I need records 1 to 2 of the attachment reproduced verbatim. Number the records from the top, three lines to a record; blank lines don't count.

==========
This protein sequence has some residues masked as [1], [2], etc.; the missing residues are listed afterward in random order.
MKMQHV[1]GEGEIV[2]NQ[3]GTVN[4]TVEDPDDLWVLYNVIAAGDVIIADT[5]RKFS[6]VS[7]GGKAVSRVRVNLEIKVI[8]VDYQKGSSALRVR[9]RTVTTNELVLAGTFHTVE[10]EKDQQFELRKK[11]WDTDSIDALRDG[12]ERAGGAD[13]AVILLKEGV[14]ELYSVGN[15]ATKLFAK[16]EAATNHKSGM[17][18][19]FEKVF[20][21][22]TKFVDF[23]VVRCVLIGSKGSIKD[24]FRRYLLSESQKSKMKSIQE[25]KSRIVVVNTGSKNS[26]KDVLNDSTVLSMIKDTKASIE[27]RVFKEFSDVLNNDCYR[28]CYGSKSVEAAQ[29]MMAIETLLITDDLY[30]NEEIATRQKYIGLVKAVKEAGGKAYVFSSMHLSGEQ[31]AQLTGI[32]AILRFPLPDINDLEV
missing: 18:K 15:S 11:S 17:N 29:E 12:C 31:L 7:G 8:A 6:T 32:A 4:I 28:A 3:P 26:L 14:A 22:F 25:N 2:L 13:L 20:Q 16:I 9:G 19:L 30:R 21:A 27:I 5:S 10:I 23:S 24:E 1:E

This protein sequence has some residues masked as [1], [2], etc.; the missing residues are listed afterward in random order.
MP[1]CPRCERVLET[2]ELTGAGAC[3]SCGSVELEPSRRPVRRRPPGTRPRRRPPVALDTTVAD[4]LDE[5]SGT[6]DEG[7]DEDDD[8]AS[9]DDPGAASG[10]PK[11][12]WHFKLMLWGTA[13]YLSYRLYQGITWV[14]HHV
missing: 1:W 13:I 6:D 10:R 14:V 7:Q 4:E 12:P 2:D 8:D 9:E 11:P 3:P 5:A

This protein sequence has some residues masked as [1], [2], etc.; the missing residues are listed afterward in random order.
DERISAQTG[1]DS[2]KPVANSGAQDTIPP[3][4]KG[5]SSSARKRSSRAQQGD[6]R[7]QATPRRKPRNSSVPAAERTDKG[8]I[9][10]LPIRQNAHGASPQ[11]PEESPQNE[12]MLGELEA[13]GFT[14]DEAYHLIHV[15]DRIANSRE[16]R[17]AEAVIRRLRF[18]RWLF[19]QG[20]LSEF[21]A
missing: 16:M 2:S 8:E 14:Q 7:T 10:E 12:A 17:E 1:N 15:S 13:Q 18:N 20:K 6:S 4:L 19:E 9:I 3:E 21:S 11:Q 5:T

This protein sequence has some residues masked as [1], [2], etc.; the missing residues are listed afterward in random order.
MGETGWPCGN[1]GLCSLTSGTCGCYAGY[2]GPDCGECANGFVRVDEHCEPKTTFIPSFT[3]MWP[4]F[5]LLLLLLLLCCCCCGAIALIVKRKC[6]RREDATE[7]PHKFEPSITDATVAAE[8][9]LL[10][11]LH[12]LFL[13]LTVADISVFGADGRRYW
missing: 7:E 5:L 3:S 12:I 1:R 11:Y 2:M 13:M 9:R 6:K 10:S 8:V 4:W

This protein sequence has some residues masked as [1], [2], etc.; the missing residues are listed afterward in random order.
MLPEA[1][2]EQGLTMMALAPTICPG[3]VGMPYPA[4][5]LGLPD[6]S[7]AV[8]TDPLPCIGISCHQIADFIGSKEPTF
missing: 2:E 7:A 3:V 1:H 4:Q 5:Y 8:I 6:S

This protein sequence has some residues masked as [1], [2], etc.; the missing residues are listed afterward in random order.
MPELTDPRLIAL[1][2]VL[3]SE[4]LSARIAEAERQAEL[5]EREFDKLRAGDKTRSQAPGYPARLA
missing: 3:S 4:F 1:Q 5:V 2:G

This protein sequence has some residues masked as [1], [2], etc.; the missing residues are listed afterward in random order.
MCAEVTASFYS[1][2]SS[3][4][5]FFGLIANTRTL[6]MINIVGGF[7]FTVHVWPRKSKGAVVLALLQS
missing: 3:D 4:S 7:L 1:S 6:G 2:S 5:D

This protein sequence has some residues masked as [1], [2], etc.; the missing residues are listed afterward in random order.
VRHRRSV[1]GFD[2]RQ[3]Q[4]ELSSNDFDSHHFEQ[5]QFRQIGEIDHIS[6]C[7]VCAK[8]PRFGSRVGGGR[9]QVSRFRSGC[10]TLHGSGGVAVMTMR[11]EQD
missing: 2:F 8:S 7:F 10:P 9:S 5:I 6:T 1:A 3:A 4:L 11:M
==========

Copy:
This protein sequence has some residues masked as [1], [2], etc.; the missing residues are listed afterward in random order.
MKMQHV[1]GEGEIV[2]NQ[3]GTVN[4]TVEDPDDLWVLYNVIAAGDVIIADT[5]RKFS[6]VS[7]GGKAVSRVRVNLEIKVI[8]VDYQKGSSALRVR[9]RTVTTNELVLAGTFHTVE[10]EKDQQFELRKK[11]WDTDSIDALRDG[12]ERAGGAD[13]AVILLKEGV[14]ELYSVGN[15]ATKLFAK[16]EAATNHKSGM[17][18][19]FEKVF[20][21][22]TKFVDF[23]VVRCVLIGSKGSIKD[24]FRRYLLSESQKSKMKSIQE[25]KSRIVVVNTGSKNS[26]KDVLNDSTVLSMIKDTKASIE[27]RVFKEFSDVLNNDCYR[28]CYGSKSVEAAQ[29]MMAIETLLITDDLY[30]NEEIATRQKYIGLVKAVKEAGGKAYVFSSMHLSGEQ[31]AQLTGI[32]AILRFPLPDINDLEV
missing: 18:K 15:S 11:S 17:N 29:E 12:C 31:L 7:G 8:A 6:T 32:A 4:I 28:A 3:P 26:L 14:A 22:F 25:N 2:L 13:L 20:Q 16:I 9:G 19:L 30:R 21:A 27:I 5:S 10:I 23:S 24:E 1:E

This protein sequence has some residues masked as [1], [2], etc.; the missing residues are listed afterward in random order.
MP[1]CPRCERVLET[2]ELTGAGAC[3]SCGSVELEPSRRPVRRRPPGTRPRRRPPVALDTTVAD[4]LDE[5]SGT[6]DEG[7]DEDDD[8]AS[9]DDPGAASG[10]PK[11][12]WHFKLMLWGTA[13]YLSYRLYQGITWV[14]HHV
missing: 1:W 13:I 6:D 10:R 14:V 7:Q 4:E 12:P 2:D 8:D 9:E 11:P 3:P 5:A